What started as a tour like any other on WA’s south coast quickly turned into a scene of slaughter at the weekend, demonstrating the awesome power of the apex predator of the ocean.
Tourists witnessed the dramatic sight on Saturday when a group left from Bremer Bay to a usual whale-watching site at the edge of the continental shelf, 60km out to sea.
Naturaliste Charters marine biologist Kirsty Alexander said the tour group soon came across a pod of familiar killer whales.
They backed off to make sure the animals were comfortable with the boat’s presence, when they noticed a group in the distance beginning to porpoise.
“So what they’re doing is they’re basically creating … these huge bow waves as they rocket out the front of the swell,” she said.
“They do that because it’s a quick way to travel really. They’re using the forward motion of the waves and they were absolutely flying.”
As the boat moved towards them, killer whales came in from all directions.
“They really began to pick up speed, but towards both of our port and starboard sides, and behind us in our wake we could just see more and more animals rocketing in towards this central point that was just beyond the horizon,” Ms Alexander said.
She said three pods totalling about 30 killer whales were in view when there was an eruption of white water.
“We knew they had something,” she said.
“As we watched we could actually just see the blood pool form on the surface, so [we knew] they did have a large mammal at that stage.”
Wolves of the sea work together to take down prey
Flocks of seabirds and several sharks were attracted to the kill – thought to be a species of beaked whale – as the mammals took off chunks of meat up to two metres wide.
Ms Alexander said it was not unusual for orca pods to work together to take down their prey.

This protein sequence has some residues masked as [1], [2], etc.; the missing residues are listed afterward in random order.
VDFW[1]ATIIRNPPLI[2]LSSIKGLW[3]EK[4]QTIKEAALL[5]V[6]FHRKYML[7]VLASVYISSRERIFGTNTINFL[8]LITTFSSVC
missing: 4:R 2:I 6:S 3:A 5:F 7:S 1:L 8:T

“One of the key features for these guys in terms of their success, being literally the apex predators of the ocean, is their communication and their co-operation, so what one couldn’t do, these guys certainly could,” she said.
“They’ve been dubbed the wolves of the sea, and they certainly have that similar social structure and cooperative hunting technique.”
Ms Alexander said while she had come across killer whales with their prey before, she had never seen an attack carried out so quickly.
“Generally it does take a bit of time for them to actually wear the animal down. That can sometimes be an hour or two,” she said.
“They do that by ramming for example, or if the animal tries to surface to breathe they will take turns to try and push it under, and they’re obviously biting the animal at the same time, particularly fins and so forth to disable it.”
She said the experience had been confronting for some tourists and awe-inspiring for others.
“It really is that feeling of being in a wildlife documentary, that you get all of your senses engaged – you can see it, you can hear it, you can smell it,” she said.
“Part of my job is to help people understand the biology and the ecology of these animals and all the other animals that we see, but there wasn’t much explanation required when it happened right in front of you.”